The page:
By Chaz Lipp
 

What can you say about a comic book movie so inept that it misses the point of the traditional Marvel post-credits teaser scene? Bear in mind, The Amazing Spider-Man 2 is not a Marvel Studios film. Sony/Columbia (mis)handles the Spidey franchise, but taking a cue from the Marvel Cinematic Universe, they included a mid-credits montage of scenes from Fox’s X-Men: Days of Future Past. I’m not sure why Sony decided to promote another studio’s product, but the very fact that they apparently thought fans would want to hang around to see the credits interrupted by a commercial for a wholly unrelated film is, perhaps, indicative of why Amazing 2 fails to amaze on all levels. The film, a sequel to the underwhelming (but at least competent) 2012 The Amazing Spider-Man, is a loud, garish, stupidly illogical mess.

If anything, Amazing 2 is a throwback to the pre-Marvel Studios, pre-Nolan days of comic book films. This is a disaster nearly on the level of Joel Schumacher’s Batman Forever and Batman and Robin. The first Amazing suffered from having to retell an origin story we saw only a decade before (in Sam Raimi’s Spider-Man) and from a ho-hum villain, Dr. Curt Connors (aka The Lizard). The sequel tries to overcompensate by tripling the villain count: Green Goblin (Dane DeHaan), Rhino (Paul Giamatti), Electro (Jamie Foxx). The best that can be said for Electro is that Foxx doesn’t go too far over the top in the role. The shy, insecure Max Dillon finds Foxx his The Soloist persona. We get the most perfunctory of back stories, depicting Max as a friendless loner with a serious Spider-Man obsession. He works as an electrical engineer at Oscorp, where an accident involving electric eels transforms him into the blue, glowing Electro.

Despite Foxx’s best efforts, Electro is a useless character – a generic bad guy who serves no other purpose than to provide reasons for action set pieces (of which there are too few, considering the film’s two hour and 22 minute running time). Plus, we see that as Electro consumes more electrical power, he essentially morphs into a pure energy force that can materialize and disappear at will. So why is he vulnerable to becoming tangled in Spidey’s webs? It seems that a transparent, ghostly cloud of electrical current would not be physically stoppable, yet he is. This kind of slapdash inconsistency makes Amazing 2 feel more suited to Saturday morning cartoons rather than a feature film. Grafted onto the Electro nonsense is Harry Osborne – whose entire arc (including the death of his father, his inheriting of Oscorp, and subsequent transformation into the Green Goblin) is treated like as an aside. It doesn’t help that DeHaan, hampered by a God-awful costume and makeup, plays the Goblin just like Evil Ed from the original Fright Night.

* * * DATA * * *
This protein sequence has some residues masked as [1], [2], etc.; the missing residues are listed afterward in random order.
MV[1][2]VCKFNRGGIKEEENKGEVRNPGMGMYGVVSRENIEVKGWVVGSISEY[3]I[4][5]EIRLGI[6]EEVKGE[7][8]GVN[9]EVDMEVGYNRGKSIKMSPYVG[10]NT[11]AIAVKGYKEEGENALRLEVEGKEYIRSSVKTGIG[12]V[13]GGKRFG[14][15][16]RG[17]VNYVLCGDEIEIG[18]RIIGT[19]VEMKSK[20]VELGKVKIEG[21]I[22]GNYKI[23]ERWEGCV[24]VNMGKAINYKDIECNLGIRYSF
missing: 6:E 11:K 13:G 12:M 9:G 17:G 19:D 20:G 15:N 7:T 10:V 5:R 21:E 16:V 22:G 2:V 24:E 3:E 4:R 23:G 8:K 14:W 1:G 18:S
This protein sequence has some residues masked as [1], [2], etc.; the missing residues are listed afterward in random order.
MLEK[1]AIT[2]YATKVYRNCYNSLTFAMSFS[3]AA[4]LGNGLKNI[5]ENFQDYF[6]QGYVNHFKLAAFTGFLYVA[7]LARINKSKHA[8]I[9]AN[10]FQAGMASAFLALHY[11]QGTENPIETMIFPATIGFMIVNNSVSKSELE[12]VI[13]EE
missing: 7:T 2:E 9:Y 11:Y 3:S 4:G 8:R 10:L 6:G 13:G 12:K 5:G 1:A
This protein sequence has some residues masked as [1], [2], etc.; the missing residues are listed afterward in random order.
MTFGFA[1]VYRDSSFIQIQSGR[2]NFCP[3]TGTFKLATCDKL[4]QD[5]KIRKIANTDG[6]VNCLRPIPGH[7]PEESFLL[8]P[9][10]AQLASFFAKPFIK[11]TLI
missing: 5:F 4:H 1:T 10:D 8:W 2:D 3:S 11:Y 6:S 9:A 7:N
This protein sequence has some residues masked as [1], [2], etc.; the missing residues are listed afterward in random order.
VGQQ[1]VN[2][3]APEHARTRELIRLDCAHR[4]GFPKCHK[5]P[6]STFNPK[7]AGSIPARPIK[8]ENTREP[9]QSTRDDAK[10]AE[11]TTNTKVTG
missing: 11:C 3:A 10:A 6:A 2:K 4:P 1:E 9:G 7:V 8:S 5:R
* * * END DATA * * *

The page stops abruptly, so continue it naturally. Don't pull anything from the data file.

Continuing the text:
Then there’s Giamatti, the saddest waste of all. The great actor is forced to play what is essentially a live-action cartoon, bookending the film as Russian gangster Aleksei Sytsevich. The opening action sequence, with Spider-Man in hot pursuit of Sytsevich’s stolen truck, is actually the most excitingly-staged of the film. Here, director Marc Webb strikes the right balance between breathless action and lighthearted fun, with Garfield ably tossing off wisecracks while trying to recover vials of stolen plutonium in time to attend his high school graduation. We forget all about Sytsevich as Amazing 2 lurches through an outright boring second act and the labored climactic bout between Spidey, Electoro, and the Goblin. Then out of nowhere, as if two climactic battles weren’t enough, Peter is called into action yet again as Sytsevich reappears in his laughable Rhino armor to rampage through the city (even patiently pausing his maniacal attack in order for Peter to shuttle a young boy back to his mom).

The Rhino closer is there primarily to lift the mood after (big spoiler alert; stop now if you don’t know the story) the tragic ending in which Peter’s girlfriend Gwen Stacy (Emma Stone) dies as he’s trying to save her from the Goblin. The demise of Gwen is easily the best element of Amazing 2. It brings a palpable sense of loss and gravity to the proceedings. It helps that the Peter/Gwen relationship is played with such sweet sincerity by Garfield and Stone. They make a good team, with Gwen stepping up several times to help Peter as he battles Electro. Garfield flirts with smartass annoyingness in his portrayal of Peter, so when the finality of Gwen’s death hits him, it really changes the tone (for the better) and is enough to make one look forward to seeing the character evolve in the next installment. But Webb and company trash all that by inserting the lunacy of the Rhino battle to close things out.

Photos: Sony/Columbia Pictures

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